Rowan Williams: Being Human
Being Human: Bodies, Minds, Persons
by Rowan Williams (SPCK 2018)
Available now at St Peter’s Bookroom $26.95
Reviewed by Carol O’Connor
'I cannot know myself alone. I cannot invent language for myself: I have to be spoken to. I cannot picture myself as a body unless I am seen and engaged with.'
Language. Imagination. Relationality. If there were three words I would choose to describe themes which consistently run through all Rowan Williams’ writings, (at least those books I’ve read and addresses I’ve listened to) and which capture my attention again and again, it would be these. His recently released Being Human continues the series Being Disciples and Being Christian, and doesn’t disappoint. For again Williams finds that beautiful balanced modulation between his personal voice - ‘if you see what I mean’ and ‘to put it in plain English’ - and his keen, sharp theological note: ‘…how we talk about God as God, is not only to do with clarifying and purifying what we say about God, it is also, crucially, a purifying of what we say about ourselves.’
Our lives don’t begin alone, but with the capacity to imagine the other. It’s only via our faculty of imagination that we are enabled to experience empathy, be attuned to and speak with one another. These three words: language, imagination and relationality are not entirely separate or reducible forms. For a human being to flourish we need some sense of each happening interdependently, like a dance, inside and outside ourselves:
Speaking changes things. To say something introduces new possibilities. To be conscious, to be part of this narrative, relational, localised life….is to be a speaker….an agent inviting listening, interpretation and so on. Speaking changes things….
Our first relationship begins with the ground of the sacred, of love, in God. Rowan Williams draws on St Augustine for this foundational theological assumption. For me, this understanding only became comprehensible from the decision many years ago to take the risk and attempt to live out from this relationship. As Williams understands, it’s something that can be only apprehended in the living out of, rather than theology as an academic exercise. In referring to Augustine he says:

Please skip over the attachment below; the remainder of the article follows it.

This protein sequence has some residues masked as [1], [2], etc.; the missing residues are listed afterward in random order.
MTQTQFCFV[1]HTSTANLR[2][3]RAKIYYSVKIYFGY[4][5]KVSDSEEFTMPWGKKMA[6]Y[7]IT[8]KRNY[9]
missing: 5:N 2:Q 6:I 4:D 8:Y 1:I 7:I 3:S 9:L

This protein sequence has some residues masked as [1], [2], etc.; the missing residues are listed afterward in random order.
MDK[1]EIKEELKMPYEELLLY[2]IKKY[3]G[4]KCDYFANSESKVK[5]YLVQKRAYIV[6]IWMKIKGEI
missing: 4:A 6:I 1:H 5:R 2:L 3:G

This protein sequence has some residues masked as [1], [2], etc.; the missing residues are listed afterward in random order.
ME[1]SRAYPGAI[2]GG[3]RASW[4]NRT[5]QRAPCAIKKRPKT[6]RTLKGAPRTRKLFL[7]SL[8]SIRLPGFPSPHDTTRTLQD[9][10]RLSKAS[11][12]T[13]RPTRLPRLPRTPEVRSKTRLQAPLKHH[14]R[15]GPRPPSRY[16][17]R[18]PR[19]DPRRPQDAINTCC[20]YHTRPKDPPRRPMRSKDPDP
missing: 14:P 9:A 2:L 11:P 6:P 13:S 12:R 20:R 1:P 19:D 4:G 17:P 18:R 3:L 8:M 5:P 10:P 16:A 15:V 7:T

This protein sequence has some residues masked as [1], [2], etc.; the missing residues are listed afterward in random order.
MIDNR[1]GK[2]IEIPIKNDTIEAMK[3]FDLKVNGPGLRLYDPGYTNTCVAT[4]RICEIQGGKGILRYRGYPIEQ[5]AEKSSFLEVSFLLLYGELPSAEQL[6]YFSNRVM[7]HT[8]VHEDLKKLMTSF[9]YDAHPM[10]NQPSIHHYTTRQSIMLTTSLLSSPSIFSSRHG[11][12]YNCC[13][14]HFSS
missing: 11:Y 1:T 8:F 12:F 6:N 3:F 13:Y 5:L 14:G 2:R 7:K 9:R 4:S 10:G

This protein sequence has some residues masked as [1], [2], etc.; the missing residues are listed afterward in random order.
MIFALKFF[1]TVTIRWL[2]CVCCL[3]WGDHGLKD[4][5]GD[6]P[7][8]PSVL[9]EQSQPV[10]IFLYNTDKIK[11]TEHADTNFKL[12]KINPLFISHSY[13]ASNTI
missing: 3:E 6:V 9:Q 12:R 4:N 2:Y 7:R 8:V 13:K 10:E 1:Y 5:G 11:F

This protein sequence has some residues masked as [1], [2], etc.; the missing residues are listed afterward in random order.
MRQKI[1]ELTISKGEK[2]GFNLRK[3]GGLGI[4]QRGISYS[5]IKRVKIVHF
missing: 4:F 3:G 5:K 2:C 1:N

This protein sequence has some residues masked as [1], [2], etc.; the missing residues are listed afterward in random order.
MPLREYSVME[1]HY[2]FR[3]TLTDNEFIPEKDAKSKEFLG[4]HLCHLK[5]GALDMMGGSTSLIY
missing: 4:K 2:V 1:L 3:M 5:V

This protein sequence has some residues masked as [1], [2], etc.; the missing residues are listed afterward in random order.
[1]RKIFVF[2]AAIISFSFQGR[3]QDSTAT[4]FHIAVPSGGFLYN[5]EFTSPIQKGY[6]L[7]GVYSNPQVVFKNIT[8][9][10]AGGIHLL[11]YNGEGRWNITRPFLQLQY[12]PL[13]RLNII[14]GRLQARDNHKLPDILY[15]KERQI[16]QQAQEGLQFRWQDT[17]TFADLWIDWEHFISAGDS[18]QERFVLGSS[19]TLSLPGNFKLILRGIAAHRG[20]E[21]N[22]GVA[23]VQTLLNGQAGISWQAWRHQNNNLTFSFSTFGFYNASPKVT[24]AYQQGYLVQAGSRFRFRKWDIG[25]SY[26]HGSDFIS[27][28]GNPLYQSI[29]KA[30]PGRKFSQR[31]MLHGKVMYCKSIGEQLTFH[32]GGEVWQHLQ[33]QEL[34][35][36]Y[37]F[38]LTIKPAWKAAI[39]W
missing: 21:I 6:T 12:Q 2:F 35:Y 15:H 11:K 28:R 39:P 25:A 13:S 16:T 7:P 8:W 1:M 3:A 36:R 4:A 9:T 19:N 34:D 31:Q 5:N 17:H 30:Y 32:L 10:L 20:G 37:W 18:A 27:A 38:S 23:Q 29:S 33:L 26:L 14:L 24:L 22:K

The deeper I go into the attempt to understand myself, who and what I am, the more I find that I am already grasped, addressed, engaged with. I can’t dig deep enough in myself to find an abstract self that’s completely divorced from relationship.
Not only does Rowan Williams reaffirm my own growing understanding about the importance of being a relational being, he has the knack of furthering my imaginative capacity for this. He helps further our understanding about what this means. As I have a relationship in and with God, so do others:
When I look around, my neighbour is also always somebody who is already in a relation with God before they’re in a relation with me. That means that there’s a very serious limit on my freedom to make of my neighbour what I choose, because, to put it very bluntly, they don’t belong to me and their relation to me is not all that is true of them, or even the most important thing that is true of them.
So, it’s about loosening that confidence that we have control or power over others. As Christians we each premise our life on relationship with our Creator, in other words, ‘a relationship outside my power and control.’ Such a relationship brings with it the experience of reverence which overflows into a regard for human dignity. And,
when we claim human dignity …..we’re not just asserting that somewhere in us there is something making imperative demands. We’re trying to affirm a place, a proper place in relation with others. We’re trying to affirm that we are embedded in relationship. I am, and I have value because I am seen by and engaged with love…always and unconditionally the love of God.